Didronel (etidronate) belongs to a bunch of medicines known as bisphosphonates (bis FOS commissioned military officer nayts). It alters the cycle of bone formation and breakdown within the body.

Didronel is employed to treat Paget’s disease, and to treat conditions of irregular bone growth owing to hip fracture orfuniculus injury.

Didronel can also be used for functions ex-directory during this medication guide.

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  • Didronel
  • Get emergency medical help if you have any signs of an allergic reaction to Didronel: hives; difficulty breathing; swelling of your face, lips, tongue, or throat.

    Stop using Didronel and call your doctor at once if you have:

    painful or difficult swallowing;
    severe heartburn, burning pain in your upper stomach, or coughing up blood;
    severe joint, bone, or muscle pain;
    jaw pain, numbness, or swelling;
    severe diarrhea; or
    severe skin reaction - fever, sore throat, swelling in your face or tongue, burning in your eyes, skin pain followed by a red or purple skin rash that spreads (especially in the face or upper body) and causes blistering and peeling.
    Common Didronel side effects may include:

    mild diarrhea;
    headache, confusion;
    muscle cramps, joint pain; or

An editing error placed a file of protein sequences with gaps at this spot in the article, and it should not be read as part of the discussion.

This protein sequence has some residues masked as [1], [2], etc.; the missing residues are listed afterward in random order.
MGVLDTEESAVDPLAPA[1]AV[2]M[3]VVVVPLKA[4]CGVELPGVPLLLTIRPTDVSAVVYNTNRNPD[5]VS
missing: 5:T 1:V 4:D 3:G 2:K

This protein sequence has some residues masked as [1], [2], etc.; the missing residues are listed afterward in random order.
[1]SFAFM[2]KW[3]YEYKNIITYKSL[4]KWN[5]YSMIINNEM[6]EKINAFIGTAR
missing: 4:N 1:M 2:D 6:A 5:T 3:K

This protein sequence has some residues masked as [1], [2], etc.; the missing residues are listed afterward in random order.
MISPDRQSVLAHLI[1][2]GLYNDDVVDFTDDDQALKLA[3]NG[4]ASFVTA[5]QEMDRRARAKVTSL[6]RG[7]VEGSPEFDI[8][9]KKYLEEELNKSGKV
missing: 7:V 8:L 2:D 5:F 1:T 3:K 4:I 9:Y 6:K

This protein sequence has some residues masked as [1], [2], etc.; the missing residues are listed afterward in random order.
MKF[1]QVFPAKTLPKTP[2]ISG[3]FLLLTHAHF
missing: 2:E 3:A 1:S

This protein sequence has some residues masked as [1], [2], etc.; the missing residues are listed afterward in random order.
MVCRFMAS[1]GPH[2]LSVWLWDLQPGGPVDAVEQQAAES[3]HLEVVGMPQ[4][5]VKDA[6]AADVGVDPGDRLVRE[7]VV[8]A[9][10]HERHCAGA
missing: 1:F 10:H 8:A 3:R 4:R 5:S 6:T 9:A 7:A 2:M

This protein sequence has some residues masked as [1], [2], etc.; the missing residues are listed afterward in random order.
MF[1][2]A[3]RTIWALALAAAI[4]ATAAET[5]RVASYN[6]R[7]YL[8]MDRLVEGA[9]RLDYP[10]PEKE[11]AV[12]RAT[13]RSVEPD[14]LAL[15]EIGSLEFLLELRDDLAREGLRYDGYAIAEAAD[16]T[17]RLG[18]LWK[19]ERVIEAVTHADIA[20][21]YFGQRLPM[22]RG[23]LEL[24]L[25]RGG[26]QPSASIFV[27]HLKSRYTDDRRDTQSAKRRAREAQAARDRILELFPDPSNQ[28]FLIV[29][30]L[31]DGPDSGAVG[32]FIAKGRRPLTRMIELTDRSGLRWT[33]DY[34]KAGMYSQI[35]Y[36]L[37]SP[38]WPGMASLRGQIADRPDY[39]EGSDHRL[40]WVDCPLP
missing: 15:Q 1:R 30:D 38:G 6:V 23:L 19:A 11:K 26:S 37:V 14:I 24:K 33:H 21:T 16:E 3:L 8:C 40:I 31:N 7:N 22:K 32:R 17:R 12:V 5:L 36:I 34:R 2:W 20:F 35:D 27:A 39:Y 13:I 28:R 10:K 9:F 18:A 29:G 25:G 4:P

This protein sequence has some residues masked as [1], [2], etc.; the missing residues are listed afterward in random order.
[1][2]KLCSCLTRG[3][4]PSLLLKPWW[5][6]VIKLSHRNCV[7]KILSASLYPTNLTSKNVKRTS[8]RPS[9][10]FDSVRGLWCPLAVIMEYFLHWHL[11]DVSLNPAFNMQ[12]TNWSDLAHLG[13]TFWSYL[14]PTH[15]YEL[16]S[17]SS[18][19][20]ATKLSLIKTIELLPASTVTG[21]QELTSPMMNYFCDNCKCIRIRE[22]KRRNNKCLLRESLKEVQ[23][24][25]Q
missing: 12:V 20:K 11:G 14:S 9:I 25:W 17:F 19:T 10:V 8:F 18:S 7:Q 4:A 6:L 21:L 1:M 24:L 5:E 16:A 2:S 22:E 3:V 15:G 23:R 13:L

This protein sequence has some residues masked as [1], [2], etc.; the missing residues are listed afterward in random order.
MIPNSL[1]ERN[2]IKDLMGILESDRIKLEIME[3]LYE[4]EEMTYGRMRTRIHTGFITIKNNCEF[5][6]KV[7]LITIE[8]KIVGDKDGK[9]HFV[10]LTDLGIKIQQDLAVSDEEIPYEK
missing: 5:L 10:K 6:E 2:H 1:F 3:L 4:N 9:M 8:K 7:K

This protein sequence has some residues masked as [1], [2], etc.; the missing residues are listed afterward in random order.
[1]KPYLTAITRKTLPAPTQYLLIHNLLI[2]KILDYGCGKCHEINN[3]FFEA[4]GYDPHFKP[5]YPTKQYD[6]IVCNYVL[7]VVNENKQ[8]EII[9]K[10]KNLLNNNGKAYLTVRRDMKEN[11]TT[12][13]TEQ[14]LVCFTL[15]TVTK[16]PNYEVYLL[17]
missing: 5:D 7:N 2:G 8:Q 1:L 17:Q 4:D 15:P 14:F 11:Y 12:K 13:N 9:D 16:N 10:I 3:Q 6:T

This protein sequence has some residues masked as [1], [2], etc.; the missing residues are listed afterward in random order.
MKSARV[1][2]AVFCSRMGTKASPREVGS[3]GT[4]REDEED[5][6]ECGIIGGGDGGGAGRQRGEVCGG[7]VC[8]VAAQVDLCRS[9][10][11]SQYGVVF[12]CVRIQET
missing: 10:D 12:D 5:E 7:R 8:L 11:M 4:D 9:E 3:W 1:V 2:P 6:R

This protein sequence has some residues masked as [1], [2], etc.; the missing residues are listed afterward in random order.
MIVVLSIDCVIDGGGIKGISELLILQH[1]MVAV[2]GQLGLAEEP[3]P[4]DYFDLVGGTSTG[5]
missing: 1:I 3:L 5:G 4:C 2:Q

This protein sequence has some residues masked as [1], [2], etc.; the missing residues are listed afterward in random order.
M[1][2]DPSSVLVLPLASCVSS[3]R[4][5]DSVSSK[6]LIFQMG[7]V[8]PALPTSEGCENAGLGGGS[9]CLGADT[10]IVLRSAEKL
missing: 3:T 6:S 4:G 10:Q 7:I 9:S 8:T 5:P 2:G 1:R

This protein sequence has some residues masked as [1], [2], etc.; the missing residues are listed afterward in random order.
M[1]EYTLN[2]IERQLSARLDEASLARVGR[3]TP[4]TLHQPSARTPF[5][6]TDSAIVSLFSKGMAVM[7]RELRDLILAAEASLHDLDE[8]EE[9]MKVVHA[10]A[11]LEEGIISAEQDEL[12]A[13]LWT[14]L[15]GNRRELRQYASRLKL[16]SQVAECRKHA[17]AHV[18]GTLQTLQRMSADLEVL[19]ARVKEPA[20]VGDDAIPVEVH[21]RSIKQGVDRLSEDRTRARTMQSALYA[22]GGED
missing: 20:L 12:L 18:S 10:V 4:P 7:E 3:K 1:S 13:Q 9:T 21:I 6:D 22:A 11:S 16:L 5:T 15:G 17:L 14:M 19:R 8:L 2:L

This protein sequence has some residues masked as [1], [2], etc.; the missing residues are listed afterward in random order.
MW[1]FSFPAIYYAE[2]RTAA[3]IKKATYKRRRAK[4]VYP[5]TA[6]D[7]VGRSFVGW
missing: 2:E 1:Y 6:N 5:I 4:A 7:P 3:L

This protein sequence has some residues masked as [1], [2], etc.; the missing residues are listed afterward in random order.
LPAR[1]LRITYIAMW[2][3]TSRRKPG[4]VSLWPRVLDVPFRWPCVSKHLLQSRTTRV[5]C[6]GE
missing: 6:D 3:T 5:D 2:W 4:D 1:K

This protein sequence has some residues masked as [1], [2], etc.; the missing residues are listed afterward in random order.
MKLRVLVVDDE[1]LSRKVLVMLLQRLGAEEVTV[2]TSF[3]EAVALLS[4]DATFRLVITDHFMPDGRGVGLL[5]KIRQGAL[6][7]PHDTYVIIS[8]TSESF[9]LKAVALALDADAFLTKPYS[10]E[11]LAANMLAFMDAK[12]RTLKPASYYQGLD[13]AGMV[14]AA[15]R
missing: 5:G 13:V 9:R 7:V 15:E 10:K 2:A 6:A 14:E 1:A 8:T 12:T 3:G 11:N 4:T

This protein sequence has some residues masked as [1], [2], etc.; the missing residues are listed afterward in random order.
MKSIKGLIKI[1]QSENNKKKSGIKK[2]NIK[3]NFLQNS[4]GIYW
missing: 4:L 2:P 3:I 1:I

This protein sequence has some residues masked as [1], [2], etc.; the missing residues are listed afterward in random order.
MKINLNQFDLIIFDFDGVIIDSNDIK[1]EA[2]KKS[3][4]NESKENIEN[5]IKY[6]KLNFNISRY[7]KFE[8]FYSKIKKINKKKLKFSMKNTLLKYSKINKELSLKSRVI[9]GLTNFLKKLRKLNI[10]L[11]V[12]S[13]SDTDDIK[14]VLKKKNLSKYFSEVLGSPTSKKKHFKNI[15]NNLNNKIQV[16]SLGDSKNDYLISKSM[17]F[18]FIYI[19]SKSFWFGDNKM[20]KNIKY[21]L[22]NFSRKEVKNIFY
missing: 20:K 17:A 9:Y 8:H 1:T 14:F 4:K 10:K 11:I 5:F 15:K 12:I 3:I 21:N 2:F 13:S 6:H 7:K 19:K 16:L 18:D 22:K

numbness or tingly feeling.
  • Didronel should be taken as a single, oral dose. As with other bisphosphonates, it is recommended that Didronel should be swallowed with a full glass of water (6 to 8 oz). Patients should not lie down after taking the medication. However, should gastrointestinal discomfort occur, the dose may be divided. To maximize absorption, patients should avoid taking the following items within two hours of dosing: --Food, especially food high in calcium, such as milk or milk products. --Vitamins with mineral supplements or antacids which are high in metals such as calcium, iron, magnesium, or aluminum. Paget's Disease: Initial Treatment Regimens: 5 to 10 mg/kg/day, not to exceed 6 months, or 11 to 20 mg/kg/day, not to exceed 3 months. The recommended initial dose is 5 mg/kg/day for a period not to exceed 6 months. Doses above 10 mg/kg/day should be reserved for when 1) lower doses are ineffective or 2) there is an overriding need to suppress rapid bone turnover (especially when irreversible neurologic damage is possible) or reduce elevated cardiac output. Doses in excess of 20 mg/kg/day are not recommended. Retreatment Guidelines: Retreatment should be initiated only after 1) a Didronel-free period of at least 90 days and 2) there is biochemical, symptomatic or other evidence of active disease process. It is advisable to monitor patients every 3 to 6 months although some patients may go drug free for extended periods. Retreatment regimens are the same as for initial treatment. For most patients the original dose will be adequate for retreatment. If not, consideration should be given to increasing the dose within the recommended guidelines. Heterotopic Ossification: The following treatment regimens have been shown to be effective: --Total Hip Replacement Patients: 20 mg/kg/day for 1 month before and 3 months after surgery (4 months total). --Spinal Cord Injured Patients: 20 mg/kg/day for 2 weeks followed by 10 mg/kg/day for 10 weeks (12 weeks total). Didronel therapy should begin as soon as medically feasible following the injury, preferably prior to evidence of heterotopic ossification.